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Old 07-27-2012, 11:42 AM   #6
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After reading through Designing Great Beers, I wouldn't be too concerned about the sugar - you're only talking about 5.7% of your grist, which is well within acceptable limits for the style. I'd say stick to your plan on that count.

On the hops; first of all, once you add the sugar, assuming you're looking at 65% efficiency, you're going to bump your gravity up to 1.074 - 66 IBU's might quite not stand up to 1.074 OG in an IPA, you might want to get that closer to a 1:1 or 1.1:1 ratio (get it closer to 70-80 IBU). And also, that hop bill looks EXPENSIVE!!! Throw an ounce of Bravo or some other high alpha in there at 60 or 45, so you can reduce those other additions to an ounce or so - you're still going to get plenty of hop flavor and aroma (I've got an IPA dry hopping right now that I did exactly this with, can't wait to get this in a keg!!!) - and you'll save yourself a ton of money, let alone the amount of muck you'll save yourself in the bottom of your kettle and/or your fermenter! And you can still dry hop the hell out of the beer if you want.
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Old 07-27-2012, 12:26 PM   #7
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I agree on the hops, if for no other reason because you are going to have so much material floating in your kettle that you may have problems transferring to the fermenter. I do like the hop selection - I use that combination in a smaller (1.055) american pale ale all the time and I love it. I use:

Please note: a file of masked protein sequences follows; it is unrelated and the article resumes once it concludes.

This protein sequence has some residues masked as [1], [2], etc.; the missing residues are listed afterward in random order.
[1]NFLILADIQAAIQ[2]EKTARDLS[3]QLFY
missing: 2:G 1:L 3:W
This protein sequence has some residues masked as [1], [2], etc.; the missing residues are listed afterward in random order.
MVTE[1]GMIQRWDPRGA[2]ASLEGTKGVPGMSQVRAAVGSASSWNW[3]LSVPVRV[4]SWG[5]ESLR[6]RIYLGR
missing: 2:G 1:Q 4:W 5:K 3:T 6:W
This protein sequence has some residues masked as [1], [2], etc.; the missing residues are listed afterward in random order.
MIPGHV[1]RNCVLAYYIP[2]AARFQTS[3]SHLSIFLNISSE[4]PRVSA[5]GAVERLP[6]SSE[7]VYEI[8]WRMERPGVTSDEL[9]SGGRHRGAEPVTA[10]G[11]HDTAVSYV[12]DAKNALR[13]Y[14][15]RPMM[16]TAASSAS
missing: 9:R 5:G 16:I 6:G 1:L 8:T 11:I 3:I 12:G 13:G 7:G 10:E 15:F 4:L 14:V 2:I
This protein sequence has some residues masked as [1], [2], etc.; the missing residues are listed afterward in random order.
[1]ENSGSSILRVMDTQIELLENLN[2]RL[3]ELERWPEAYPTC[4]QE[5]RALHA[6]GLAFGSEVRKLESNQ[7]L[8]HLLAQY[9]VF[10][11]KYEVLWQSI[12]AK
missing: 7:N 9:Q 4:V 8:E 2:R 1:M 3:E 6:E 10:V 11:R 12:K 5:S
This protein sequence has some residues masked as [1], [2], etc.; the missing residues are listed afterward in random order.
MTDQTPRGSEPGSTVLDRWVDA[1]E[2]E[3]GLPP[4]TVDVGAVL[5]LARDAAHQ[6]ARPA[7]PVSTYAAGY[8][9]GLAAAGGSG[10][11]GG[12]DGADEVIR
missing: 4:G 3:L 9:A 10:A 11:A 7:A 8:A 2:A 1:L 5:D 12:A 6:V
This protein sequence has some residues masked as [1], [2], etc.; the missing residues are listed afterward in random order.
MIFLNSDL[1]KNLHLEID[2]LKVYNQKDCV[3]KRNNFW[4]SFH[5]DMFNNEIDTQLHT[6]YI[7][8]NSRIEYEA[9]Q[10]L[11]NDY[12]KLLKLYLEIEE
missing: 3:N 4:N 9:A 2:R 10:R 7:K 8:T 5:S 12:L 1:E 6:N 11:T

60 - 1 oz. cent.
30 - 1oz. centennial
5 - 1 oz. cascade
0 - 1oz. cascade
0 - 1oz. citra
Dry hop for 5-7 days with 2 oz. citra.

Those hops make for a great combination.
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Old 07-27-2012, 12:29 PM   #8
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I gotta go against the grain here! I've been during "hopbursting" quite a bit and love the results.

If you have the hops, and can afford that many of them, do it!

I would consider dropping the honey malt and carapils, though, if you want to use sugar to help thin and dry the beer. They would be at cross purposes here!

I'd probably drop the honey malt, keep the carapils, and leave out the sugar. Keep the hop schedule as is!
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Old 07-27-2012, 01:14 PM   #9
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I have to agree with Yooper here, it works, but you can NOT have a malty sweet beer...you need to cut at least the honey malt, and at least do half the carapils.
You can do a late hop beer like this but you want it to be a little dryer malt wise. You will need some good dry hopping additions, at least 2 and stick with the citra and centennial theme.
The only other suggestion I would give is to probably use a High AA hop at the 15 min addition most cascades are around 5% and you do want some bittering, If your citra or Centennial are 9% + then use them...
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Old 07-27-2012, 01:16 PM   #10
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I dare not contradict the queen..but Ive noticed that a 1/4 pound of honey makes a nice lead in to the citra hops. It kind of sets the stage for the passion fruit flavor.